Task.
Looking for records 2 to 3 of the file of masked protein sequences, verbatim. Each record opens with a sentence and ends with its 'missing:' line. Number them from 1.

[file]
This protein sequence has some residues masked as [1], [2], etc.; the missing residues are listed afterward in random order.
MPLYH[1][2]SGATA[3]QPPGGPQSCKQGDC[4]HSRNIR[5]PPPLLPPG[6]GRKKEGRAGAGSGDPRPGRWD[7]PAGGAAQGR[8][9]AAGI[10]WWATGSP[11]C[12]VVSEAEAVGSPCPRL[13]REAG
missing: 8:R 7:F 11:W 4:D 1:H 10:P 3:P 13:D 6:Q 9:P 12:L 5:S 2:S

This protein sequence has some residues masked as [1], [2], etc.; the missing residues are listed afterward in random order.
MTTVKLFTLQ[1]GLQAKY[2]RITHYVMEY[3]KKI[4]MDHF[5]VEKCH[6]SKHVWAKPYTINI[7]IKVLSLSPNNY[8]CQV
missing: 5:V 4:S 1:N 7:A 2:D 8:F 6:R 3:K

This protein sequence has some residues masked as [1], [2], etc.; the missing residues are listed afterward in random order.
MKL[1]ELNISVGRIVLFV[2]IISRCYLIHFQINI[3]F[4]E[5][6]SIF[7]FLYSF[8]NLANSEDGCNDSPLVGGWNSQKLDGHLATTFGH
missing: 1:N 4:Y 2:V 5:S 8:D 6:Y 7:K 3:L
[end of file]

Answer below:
This protein sequence has some residues masked as [1], [2], etc.; the missing residues are listed afterward in random order.
MTTVKLFTLQ[1]GLQAKY[2]RITHYVMEY[3]KKI[4]MDHF[5]VEKCH[6]SKHVWAKPYTINI[7]IKVLSLSPNNY[8]CQV
missing: 5:V 4:S 1:N 7:A 2:D 8:F 6:R 3:K

This protein sequence has some residues masked as [1], [2], etc.; the missing residues are listed afterward in random order.
MKL[1]ELNISVGRIVLFV[2]IISRCYLIHFQINI[3]F[4]E[5][6]SIF[7]FLYSF[8]NLANSEDGCNDSPLVGGWNSQKLDGHLATTFGH
missing: 1:N 4:Y 2:V 5:S 8:D 6:Y 7:K 3:L